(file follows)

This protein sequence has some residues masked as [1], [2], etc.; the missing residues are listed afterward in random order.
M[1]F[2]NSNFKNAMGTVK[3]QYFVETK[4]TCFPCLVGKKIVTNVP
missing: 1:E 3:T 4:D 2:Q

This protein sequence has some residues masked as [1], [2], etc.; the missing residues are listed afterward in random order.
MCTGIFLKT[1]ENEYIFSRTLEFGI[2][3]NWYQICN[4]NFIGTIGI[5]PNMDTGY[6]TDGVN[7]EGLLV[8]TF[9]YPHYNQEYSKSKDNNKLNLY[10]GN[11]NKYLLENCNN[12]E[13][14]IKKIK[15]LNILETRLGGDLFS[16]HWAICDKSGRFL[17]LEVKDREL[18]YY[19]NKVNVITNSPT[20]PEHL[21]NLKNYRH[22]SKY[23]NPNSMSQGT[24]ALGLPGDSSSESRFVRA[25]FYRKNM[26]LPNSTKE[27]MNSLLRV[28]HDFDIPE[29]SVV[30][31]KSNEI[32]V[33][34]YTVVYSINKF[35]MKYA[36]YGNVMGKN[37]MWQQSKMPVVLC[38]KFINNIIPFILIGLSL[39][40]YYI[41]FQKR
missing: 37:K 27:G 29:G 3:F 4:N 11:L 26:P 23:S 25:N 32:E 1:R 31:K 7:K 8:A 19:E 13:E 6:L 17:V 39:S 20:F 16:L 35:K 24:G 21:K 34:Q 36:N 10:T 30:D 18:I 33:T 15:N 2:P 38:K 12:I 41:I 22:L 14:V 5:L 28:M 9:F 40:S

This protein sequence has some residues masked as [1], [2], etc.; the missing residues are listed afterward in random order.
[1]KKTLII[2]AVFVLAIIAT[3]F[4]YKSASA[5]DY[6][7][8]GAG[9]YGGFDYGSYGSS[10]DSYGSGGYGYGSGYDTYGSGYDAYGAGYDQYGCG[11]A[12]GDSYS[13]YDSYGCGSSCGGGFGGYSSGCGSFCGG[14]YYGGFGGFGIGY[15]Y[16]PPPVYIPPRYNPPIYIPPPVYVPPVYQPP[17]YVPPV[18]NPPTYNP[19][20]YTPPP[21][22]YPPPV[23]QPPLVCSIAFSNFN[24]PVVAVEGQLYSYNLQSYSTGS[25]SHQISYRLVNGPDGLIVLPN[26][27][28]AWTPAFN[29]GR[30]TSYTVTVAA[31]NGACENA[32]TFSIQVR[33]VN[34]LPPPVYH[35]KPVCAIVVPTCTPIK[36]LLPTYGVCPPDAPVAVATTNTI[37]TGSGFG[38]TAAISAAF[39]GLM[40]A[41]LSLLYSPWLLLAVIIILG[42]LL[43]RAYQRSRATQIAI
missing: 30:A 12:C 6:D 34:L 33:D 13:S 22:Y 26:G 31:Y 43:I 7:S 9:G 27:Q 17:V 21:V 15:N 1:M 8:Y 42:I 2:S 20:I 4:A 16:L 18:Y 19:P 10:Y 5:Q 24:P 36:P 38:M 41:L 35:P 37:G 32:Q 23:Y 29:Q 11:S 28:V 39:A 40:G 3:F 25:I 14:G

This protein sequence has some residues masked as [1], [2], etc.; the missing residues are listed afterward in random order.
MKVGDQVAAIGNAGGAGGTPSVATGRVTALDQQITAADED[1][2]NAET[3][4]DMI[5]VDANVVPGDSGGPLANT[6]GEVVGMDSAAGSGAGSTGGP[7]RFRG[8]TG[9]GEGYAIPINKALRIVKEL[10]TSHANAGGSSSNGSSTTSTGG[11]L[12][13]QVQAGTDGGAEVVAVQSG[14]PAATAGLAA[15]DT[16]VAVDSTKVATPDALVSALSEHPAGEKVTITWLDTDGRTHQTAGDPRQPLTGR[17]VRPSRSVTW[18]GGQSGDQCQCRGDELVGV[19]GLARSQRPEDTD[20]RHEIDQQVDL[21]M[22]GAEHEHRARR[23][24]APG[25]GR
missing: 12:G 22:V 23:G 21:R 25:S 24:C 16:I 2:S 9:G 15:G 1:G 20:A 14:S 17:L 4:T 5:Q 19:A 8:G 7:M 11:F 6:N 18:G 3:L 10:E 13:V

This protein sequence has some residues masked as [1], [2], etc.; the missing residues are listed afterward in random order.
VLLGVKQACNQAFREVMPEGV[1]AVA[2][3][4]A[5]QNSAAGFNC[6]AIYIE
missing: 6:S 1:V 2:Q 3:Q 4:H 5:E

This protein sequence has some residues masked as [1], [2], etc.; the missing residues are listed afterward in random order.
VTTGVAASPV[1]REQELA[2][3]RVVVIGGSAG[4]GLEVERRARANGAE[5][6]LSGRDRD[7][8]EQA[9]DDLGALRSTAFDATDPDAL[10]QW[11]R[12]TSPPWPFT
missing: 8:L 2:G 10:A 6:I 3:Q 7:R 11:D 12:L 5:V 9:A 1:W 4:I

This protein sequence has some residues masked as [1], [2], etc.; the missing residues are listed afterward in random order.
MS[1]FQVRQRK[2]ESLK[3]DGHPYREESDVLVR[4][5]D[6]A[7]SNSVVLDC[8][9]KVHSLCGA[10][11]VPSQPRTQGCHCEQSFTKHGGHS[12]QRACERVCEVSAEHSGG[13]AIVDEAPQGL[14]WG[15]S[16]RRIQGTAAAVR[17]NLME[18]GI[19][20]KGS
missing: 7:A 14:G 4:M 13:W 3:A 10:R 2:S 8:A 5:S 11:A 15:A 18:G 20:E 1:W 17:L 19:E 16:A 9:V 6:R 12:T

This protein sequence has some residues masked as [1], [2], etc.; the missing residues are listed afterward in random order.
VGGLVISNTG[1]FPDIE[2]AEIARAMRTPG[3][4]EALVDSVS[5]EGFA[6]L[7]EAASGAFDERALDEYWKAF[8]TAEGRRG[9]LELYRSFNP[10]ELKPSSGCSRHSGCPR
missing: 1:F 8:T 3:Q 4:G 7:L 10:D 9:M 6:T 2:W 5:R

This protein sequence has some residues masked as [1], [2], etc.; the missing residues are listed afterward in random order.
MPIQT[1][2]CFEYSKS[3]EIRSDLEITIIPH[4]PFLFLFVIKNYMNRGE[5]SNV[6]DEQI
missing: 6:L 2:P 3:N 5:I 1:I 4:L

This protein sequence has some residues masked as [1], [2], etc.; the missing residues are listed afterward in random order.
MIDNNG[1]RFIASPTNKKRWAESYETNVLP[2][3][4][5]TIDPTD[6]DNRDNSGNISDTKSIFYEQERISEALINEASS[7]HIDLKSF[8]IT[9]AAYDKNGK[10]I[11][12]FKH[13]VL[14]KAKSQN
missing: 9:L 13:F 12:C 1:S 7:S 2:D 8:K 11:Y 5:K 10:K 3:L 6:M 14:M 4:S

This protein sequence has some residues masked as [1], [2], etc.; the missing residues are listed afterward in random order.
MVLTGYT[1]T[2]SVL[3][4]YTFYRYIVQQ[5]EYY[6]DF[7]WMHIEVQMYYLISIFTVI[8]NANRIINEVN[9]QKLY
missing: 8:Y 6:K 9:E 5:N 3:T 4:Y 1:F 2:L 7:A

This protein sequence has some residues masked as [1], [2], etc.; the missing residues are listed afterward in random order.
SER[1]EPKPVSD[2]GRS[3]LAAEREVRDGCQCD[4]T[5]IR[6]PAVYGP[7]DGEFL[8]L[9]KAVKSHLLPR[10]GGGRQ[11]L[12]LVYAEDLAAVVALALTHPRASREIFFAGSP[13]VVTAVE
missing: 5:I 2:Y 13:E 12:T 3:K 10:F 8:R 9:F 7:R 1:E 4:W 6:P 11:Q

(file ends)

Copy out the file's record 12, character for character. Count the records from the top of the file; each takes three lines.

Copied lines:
This protein sequence has some residues masked as [1], [2], etc.; the missing residues are listed afterward in random order.
SER[1]EPKPVSD[2]GRS[3]LAAEREVRDGCQCD[4]T[5]IR[6]PAVYGP[7]DGEFL[8]L[9]KAVKSHLLPR[10]GGGRQ[11]L[12]LVYAEDLAAVVALALTHPRASREIFFAGSP[13]VVTAVE
missing: 5:I 2:Y 13:E 12:T 3:K 10:F 8:R 9:F 7:R 1:E 4:W 6:P 11:Q